Gaiag Me with a Spoon

(Editor's Note: this column was originally published on Earth Day, Tuesday, April 22, in CMI's newsletter, Culture Links. Click here to subscribe.)

It's Earth Day, the highest holy day of the year for practitioners of shoddy journalism. 

No subject, not even Barack Obama and the New Camelot, inspires reporters to drop any pretense of balance and objectivity like the Environment.  Green is the only way to go. Global Warming is likely to wreak havoc on your flowerbeds by the end of next week, it's all the fault of that parasitic species, Industrial Man, and anybody who disagrees is either a hopeless simpleton or a paid agent of Big Oil. 

Gaia can be a fickle goddess, as Earth Day celebrants in Canada discovered this weekend.  But the irony of an April blizzard driving an Earth Day celebration indoors, in this age of global warming, seems lost on reporters who have swallowed environmentalism hook, line and sinker. 

For the past week the media have promoted Earth Day incessantly. Story after story tells us how to live green, how to eat green, how to change our lifestyles to save the planet.  ABC's Good Morning America embarrassingly ran a countdown (only 58 hours, 37 minutes to Earth Day!) CMI Director Robert Knight has written a column detailing the recent excesses of media Gaia worship (see “My Big Fat Green Wedding and Other Media Nonsense” ). 

The fun continued on Monday evening when NBC's chief environmental affairs correspondent, Anne Thompson, took NBC Nightly News viewers on a field trip to Sweden.  Diabetics beware, this story is about to get downright syrupy. 

NBC anchor Brian Williams' introduction:

Have you ever noticed whenever you see those stories about which people are the most contented around the globe, whenever they profile the Swedes they always seem to be so happy and beautiful.  Now there's another reason to be green with envy about the Swedes, we're told they're living green lives, showing kindness to the planet and saving a ton of energy in the process. Here is our chief environmental affairs correspondent, Anne Thompson.


Sweden's official colors are blue and yellow but it lives green. From the citizens who can eat the fish from the waterways in Stockholm to King Carl XVI Gustaf, who rules the land and drives an ethanol-powered car.

Question then posed to Gustaf:  “Can the rest of the world learn from Sweden?”

Gustaf: “If you're willing to, yes.”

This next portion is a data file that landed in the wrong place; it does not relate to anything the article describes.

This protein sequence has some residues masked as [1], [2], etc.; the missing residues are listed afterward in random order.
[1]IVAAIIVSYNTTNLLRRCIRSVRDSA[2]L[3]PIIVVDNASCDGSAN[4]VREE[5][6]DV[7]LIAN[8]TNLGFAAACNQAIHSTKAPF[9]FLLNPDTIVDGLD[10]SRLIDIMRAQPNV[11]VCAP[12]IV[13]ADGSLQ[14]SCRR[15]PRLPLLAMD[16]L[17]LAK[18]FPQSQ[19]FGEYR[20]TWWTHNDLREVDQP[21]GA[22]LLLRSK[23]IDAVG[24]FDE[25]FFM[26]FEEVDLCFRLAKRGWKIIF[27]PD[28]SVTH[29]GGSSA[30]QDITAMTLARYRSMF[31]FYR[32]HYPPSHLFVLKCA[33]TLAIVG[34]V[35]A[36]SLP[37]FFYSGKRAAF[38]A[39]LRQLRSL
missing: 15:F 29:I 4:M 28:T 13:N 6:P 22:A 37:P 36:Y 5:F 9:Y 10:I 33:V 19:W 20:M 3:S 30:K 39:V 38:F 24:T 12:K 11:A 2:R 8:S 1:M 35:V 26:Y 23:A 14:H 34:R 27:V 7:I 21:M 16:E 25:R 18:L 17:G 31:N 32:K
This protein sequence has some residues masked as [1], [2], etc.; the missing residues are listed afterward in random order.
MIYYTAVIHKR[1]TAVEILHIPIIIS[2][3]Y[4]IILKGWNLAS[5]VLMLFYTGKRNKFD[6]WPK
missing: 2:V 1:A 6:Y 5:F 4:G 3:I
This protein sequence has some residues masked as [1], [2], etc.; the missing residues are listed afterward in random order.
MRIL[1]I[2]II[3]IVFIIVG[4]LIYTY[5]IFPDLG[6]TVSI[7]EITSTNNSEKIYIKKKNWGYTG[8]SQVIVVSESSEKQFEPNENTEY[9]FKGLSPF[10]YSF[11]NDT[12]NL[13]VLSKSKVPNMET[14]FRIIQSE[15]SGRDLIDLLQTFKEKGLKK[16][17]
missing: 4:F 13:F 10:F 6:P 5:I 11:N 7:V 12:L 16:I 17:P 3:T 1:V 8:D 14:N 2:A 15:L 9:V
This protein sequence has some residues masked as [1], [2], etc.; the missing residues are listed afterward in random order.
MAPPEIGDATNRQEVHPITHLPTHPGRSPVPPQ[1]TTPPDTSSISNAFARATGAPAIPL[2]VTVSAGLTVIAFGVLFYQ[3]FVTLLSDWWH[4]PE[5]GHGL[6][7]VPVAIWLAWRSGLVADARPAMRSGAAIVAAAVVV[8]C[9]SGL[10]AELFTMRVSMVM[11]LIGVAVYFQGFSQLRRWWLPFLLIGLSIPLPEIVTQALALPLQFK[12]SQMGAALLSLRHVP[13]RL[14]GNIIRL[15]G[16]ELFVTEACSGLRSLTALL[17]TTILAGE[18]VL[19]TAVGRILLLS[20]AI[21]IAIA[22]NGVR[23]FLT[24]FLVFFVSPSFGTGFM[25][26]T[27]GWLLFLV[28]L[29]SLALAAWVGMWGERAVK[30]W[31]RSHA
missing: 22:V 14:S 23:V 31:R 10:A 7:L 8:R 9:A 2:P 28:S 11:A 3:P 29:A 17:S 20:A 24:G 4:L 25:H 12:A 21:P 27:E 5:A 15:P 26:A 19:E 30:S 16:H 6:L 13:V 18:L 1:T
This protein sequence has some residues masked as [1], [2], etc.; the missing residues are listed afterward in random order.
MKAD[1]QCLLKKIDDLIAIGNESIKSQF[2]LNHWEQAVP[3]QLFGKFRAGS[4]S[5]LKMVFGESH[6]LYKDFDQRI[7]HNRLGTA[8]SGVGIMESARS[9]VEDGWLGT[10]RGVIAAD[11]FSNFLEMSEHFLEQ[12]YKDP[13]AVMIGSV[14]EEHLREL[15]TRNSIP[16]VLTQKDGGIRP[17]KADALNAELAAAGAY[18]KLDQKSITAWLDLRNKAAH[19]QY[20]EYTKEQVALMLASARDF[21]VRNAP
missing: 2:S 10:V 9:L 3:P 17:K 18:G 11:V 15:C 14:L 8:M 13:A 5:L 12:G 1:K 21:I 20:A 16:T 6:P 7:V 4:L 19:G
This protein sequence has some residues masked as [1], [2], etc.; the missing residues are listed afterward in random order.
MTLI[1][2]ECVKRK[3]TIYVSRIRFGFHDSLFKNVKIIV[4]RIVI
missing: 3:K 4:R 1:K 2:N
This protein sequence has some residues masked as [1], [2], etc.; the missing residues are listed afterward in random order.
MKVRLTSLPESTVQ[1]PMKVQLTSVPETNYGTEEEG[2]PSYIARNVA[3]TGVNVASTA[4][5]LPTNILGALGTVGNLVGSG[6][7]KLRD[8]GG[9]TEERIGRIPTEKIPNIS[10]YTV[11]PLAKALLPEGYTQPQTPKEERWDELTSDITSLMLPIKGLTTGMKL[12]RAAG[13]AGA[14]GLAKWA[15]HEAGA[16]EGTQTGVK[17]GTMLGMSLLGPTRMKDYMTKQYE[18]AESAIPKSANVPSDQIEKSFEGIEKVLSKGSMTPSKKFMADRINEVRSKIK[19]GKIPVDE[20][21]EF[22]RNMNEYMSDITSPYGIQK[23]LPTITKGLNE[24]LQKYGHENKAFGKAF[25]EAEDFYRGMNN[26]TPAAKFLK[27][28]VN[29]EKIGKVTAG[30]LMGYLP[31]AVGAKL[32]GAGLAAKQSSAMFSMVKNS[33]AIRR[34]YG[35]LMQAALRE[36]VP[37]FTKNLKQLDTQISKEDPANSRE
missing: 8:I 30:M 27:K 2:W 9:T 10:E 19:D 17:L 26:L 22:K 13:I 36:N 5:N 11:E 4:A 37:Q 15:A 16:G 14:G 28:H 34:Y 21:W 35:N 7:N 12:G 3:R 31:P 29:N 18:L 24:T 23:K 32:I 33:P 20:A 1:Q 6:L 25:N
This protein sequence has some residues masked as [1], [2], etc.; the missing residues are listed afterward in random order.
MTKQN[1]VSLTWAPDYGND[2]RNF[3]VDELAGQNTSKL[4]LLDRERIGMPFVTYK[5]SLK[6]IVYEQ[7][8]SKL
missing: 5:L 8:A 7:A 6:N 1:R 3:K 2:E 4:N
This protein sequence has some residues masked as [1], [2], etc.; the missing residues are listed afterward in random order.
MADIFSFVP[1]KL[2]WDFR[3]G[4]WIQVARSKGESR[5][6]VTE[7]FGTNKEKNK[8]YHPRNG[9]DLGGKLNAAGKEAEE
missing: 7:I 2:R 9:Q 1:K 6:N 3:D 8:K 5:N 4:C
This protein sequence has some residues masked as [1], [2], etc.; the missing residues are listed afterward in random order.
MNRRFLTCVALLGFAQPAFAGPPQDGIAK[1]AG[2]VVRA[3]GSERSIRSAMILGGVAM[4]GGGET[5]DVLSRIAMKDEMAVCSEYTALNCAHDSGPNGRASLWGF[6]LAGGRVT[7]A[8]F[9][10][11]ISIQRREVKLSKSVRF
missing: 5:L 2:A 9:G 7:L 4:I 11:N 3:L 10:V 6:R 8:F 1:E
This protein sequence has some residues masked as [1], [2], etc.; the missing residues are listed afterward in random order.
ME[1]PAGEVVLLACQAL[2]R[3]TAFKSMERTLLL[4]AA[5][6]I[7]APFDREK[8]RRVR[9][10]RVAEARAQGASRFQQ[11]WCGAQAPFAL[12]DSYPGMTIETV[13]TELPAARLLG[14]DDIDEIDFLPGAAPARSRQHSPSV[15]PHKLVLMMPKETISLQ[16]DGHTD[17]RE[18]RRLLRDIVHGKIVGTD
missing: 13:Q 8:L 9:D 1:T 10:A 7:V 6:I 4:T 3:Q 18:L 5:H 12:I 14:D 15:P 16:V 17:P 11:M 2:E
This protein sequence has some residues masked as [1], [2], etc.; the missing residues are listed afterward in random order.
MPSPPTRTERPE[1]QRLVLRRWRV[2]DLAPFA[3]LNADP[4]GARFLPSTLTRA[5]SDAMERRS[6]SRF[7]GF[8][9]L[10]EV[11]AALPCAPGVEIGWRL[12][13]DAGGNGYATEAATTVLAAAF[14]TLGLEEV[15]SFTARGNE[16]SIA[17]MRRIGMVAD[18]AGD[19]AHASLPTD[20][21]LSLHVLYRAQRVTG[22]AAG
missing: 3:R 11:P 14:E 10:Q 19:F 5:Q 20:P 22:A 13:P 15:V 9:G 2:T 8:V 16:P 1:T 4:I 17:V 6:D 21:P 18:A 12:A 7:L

This isn't journalism, it's advertising.  Free advertising, because the Swedish tourism industry didn't pay a nickel for it.


A city of nearly 79,000, Växjö is a pioneer in green living, cutting carbon emissions by 30 percent per person in 15 years while still growing its economy. The crown jewel: its power plant that once burned oil.

We learn that Växjö's power plant runs on wood waste, and that Sweden plans to free itself from imported oil by making synthetic gasoline out of wood.


Wood waste goes from truck to conveyor belt to boiler. They need 30 times more wood waste than oil but it only costs 1/5 the price and produces near zero carbon emissions.

At this point an attentive journalist might ask, “Thirty times more wood waste than oil?  How many trees does it take to generate as much energy as a barrel of oil?  Where will all that wood come from?  Is it realistic to think we can replace oil energy with wood waste energy on a massive scale?”

But raising questions about green energy production isn't the purpose of this story. Not when uncomfortable questions might interfere with reducing carbon footprints, minimizing the so-called greenhouse effect and feeling good about ourselves.

To her credit, Thompson is willing to acknowledge that making a green omelet means breaking a few eggs.


Even here in Europe's greenest city, some ways of life are much harder to change, like trying to convince people to ride on two wheels instead of four. The mayor thinks he knows how.

Mayor of Växjö:

You live with the whip and the carrot. The whip makes it more expensive to use fossil fuels and the carrot to make it inexpensive to use alternatives.

This environmental frenzy is getting downright dangerous.  A column in USA Today, “Might Our Religion Be Killing Us?,” suggests that religions are promoting overpopulation and thereby bringing environmental calamity. Going childless may become the new sacrament to the earth religion.  

The media need to bring balance and objectivity back into reporting on environmental issues, before the politicians needlessly start cracking whips on us all.

Brian Fitzpatrick is senior editor at the Culture and Media Institute, a division of the Media Research Center.